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Causing serious injury by dangerous driving

Causing serious injury by dangerous driving is one of several serious motoring offences you may be charged with and require detailed consideration of the facts and law in order to challenge effectively.

What is the law in relation to causing serious injury by dangerous driving?

Section 1A of the Road Traffic Act 1988 states:

A person who causes serious injury to another person by driving a mechanically propelled vehicle dangerously on a road or other public place is guilty of an offence.

Serious injury is defined as grievous bodily harm, a wide reaching term which can include broken bones, substantial cuts and bruises and can even cover psychiatric injury.

Section 2A then defines “dangerous driving”:

A person is to be regarded as driving dangerously if—

(a) the way he drives falls far below what would be expected of a competent and careful driver, and

(b) it would be obvious to a competent and careful driver that driving in that way would be dangerous.

A person may also be considered to be driving dangerously if it would be obvious to a competent and careful driver that driving the vehicle in its current state would be dangerous. Under this definition, there may be no issue with the standard of driving itself but if the car was in a dangerous condition or state of disrepair then you may fall foul of the offence, for example if you were driving with worn, un-roadworthy tyres.

A separate test for dangerous driving applies to “designated persons”, such as police officers whose standard of driving will be compared against other officers who have completed prescribed driving training.

What constitutes dangerous driving?

The Crown must prove beyond reasonable doubt that the standard of driving was dangerous in accordance with section 2A of the Road Traffic Act 1988 as outlined above.

This is not always an easy task, as it can be a fine line between what could be considered careless driving as opposed to dangerous. The below are some examples of what would more likely to be considered dangerous:

  • Police chases (no matter the length or speed involved, a police chase is considered to be inherently dangerous in any circumstance);
  • Racing or competitive driving with another vehicle;
  • Driving significantly in excess of the speed limit;
  • Driving knowing the vehicle has a dangerous defect
  • Using a mobile phone whilst driving.

This is not an exhaustive list and each case will be decided on its own facts.

Causing serious injury

The prosecution must show a causal link between the dangerous driving as alleged, and the serious injury. Failure to do so means that the case would likely fail, or the suspect may be charged with dangerous driving in isolation.

Defences to causing serious injury by dangerous driving

The Crown must prove each element of the offence beyond reasonable doubt.

If the standard of driving cannot be proved as dangerous then the case would fail, or it may be that an alternative charge of causing serious injury by careless driving may be put forward. This is a relatively new offence, which came into force on 28 June 2022 to fill the gaps in cases where the standard of driving fell short of being dangerous but where serious injury was caused.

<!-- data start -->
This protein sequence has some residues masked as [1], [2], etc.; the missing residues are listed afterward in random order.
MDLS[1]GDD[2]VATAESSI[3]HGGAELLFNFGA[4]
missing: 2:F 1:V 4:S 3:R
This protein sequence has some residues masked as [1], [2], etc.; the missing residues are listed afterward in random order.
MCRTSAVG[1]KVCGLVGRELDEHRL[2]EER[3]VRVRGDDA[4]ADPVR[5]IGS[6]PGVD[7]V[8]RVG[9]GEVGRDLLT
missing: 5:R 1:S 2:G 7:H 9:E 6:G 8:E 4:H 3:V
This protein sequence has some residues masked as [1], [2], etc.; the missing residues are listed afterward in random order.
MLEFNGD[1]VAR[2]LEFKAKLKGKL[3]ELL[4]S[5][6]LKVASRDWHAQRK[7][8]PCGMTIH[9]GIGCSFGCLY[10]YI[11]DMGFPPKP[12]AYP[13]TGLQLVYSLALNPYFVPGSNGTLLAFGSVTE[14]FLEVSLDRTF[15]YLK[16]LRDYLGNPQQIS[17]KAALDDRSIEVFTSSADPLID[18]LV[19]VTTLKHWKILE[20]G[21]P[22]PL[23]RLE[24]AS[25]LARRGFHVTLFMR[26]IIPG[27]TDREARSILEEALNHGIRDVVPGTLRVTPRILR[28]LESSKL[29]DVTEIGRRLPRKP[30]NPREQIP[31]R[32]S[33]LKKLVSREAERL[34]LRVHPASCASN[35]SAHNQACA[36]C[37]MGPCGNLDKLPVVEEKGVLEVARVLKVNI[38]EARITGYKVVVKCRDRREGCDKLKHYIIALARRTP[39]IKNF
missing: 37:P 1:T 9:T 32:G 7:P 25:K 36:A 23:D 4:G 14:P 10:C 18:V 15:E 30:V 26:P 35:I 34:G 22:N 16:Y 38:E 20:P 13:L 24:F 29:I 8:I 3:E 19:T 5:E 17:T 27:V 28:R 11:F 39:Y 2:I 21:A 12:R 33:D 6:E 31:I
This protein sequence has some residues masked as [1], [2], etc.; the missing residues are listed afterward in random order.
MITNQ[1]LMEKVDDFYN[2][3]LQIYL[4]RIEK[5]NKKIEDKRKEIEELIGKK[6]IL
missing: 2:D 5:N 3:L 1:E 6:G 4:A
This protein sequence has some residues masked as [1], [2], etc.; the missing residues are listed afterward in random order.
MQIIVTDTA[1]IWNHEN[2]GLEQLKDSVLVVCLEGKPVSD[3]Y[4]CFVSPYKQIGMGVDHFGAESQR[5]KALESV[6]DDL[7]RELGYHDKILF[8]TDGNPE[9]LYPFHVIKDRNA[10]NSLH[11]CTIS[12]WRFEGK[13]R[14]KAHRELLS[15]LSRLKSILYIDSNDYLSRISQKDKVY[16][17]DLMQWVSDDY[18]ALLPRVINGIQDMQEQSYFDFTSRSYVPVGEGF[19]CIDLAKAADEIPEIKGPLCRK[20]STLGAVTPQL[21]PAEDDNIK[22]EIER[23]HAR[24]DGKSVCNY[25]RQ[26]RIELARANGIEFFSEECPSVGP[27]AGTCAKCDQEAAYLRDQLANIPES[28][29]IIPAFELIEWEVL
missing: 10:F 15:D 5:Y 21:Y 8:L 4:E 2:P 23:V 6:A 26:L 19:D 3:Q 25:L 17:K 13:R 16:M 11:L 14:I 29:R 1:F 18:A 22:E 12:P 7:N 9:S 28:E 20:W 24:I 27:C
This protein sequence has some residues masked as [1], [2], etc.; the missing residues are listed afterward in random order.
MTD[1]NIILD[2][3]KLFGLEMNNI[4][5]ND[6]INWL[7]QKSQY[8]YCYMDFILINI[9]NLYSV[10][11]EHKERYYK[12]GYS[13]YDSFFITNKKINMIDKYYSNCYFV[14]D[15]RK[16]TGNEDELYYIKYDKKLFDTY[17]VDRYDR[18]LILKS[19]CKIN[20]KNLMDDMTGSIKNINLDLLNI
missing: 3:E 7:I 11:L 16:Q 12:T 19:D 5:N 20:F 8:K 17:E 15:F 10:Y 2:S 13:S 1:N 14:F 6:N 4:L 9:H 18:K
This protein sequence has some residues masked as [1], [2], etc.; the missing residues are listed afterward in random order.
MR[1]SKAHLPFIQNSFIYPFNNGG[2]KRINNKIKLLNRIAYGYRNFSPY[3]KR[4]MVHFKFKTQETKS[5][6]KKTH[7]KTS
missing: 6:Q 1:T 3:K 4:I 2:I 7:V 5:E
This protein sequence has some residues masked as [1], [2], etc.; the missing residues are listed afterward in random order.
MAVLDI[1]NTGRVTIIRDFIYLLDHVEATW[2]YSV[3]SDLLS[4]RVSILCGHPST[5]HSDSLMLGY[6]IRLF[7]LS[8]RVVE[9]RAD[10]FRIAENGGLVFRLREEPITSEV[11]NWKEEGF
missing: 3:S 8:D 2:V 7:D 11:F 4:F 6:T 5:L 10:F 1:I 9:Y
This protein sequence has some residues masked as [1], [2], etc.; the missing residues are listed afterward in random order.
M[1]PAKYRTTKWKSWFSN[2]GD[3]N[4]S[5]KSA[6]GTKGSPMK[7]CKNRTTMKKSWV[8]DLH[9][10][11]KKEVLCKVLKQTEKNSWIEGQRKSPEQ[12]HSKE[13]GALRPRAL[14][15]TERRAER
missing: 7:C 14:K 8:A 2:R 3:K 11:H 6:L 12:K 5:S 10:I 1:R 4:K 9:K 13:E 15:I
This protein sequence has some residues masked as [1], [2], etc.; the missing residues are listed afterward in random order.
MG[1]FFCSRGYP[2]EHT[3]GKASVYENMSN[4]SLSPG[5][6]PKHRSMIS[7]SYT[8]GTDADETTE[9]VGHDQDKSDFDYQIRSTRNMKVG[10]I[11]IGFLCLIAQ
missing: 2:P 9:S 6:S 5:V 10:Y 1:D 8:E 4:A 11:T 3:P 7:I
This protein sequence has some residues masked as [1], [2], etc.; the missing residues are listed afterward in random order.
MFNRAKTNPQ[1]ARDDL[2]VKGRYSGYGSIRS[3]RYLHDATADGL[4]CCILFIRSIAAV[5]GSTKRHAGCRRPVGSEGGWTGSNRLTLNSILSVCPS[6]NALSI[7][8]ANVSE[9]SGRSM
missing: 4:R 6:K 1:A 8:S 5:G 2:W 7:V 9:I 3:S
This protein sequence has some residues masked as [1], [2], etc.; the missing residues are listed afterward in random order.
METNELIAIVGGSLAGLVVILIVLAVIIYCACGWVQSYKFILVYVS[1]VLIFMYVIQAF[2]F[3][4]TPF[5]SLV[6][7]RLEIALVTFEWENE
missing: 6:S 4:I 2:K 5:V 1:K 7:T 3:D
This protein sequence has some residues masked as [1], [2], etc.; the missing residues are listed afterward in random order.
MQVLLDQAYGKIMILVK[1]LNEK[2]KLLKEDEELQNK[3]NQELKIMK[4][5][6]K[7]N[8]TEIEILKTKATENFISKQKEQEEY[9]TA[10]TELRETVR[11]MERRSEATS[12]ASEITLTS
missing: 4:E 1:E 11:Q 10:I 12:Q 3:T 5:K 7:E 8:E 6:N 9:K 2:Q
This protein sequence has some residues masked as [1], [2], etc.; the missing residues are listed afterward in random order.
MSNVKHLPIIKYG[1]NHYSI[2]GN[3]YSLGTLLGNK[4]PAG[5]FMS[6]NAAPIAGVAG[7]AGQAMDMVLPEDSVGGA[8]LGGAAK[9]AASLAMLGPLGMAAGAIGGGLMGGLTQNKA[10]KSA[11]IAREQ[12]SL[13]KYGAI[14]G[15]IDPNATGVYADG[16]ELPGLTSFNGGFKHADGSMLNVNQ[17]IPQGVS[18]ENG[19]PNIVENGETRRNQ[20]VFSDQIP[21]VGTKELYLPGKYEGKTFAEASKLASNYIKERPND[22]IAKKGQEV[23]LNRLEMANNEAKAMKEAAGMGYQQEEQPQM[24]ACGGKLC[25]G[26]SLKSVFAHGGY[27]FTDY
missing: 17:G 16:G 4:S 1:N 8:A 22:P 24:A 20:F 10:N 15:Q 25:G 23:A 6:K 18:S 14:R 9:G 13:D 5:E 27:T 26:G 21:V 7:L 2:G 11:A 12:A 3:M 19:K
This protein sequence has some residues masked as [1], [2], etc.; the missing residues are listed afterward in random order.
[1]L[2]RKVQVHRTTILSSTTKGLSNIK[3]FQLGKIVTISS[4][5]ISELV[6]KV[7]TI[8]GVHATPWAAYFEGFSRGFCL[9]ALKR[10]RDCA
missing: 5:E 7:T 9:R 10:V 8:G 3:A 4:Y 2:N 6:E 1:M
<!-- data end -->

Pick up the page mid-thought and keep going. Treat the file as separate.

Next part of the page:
In some cases, a charge of causing serious injury by careless driving may be preferably negotiated as the sentencing powers of the court would be much lower.

It is also important to assess whether another road user may be at fault, or there is no causal link between the standard of driving and injury caused. This requires collision and medical expert evidence to prove.

Sentencing offences of causing seriously injury by dangerous driving

New sentencing guidelines came into force, effective from 1 July 2023.

If the case is dealt with in the Magistrates’ Court in isolation, the maximum penalty is 6 months’ imprisonment.

If the case is serious enough to be dealt with in the Crown Court, the maximum sentence is 5 years’ custody.

A mandatory disqualification must be imposed, being a minimum of 2 years’ with a compulsory extended re-test.

In determining the length of the sentence, the court will have regard to the level of dangerousness involved in respect of the manner of driving. The court will also have regard to the level of harm, the most serious penalties being reserved for cases in which a particularly grave or life threatening injury is caused, life-long treatment may be required or a permanent injury or condition is found which has a substantial and long term impact on day to day activities.

Funding

At Olliers we are able to assist you on cases of this nature on a legally aided or private funded basis. You may also have an insurance policy (motor/home) which includes legal expenses which could be an alternative source of funding. Many insurers suggest their own panel of solicitors however, under the Insurance Companies (Legal Expenses Insurance) Regulations Act 1990, policyholders have the freedom to choose their own legal representation.

We are able to liaise and negotiate with your insurers on your behalf as to the possibility that your case could be insurer-funded.

How Olliers can help

At Olliers, we have an experienced team available to assist you if you find yourself charged with this offence. Given the potential complexities and ramifications of sentence/conviction, it is important you obtain representation as soon as possible in order to ensure you are in the best possible position for court.

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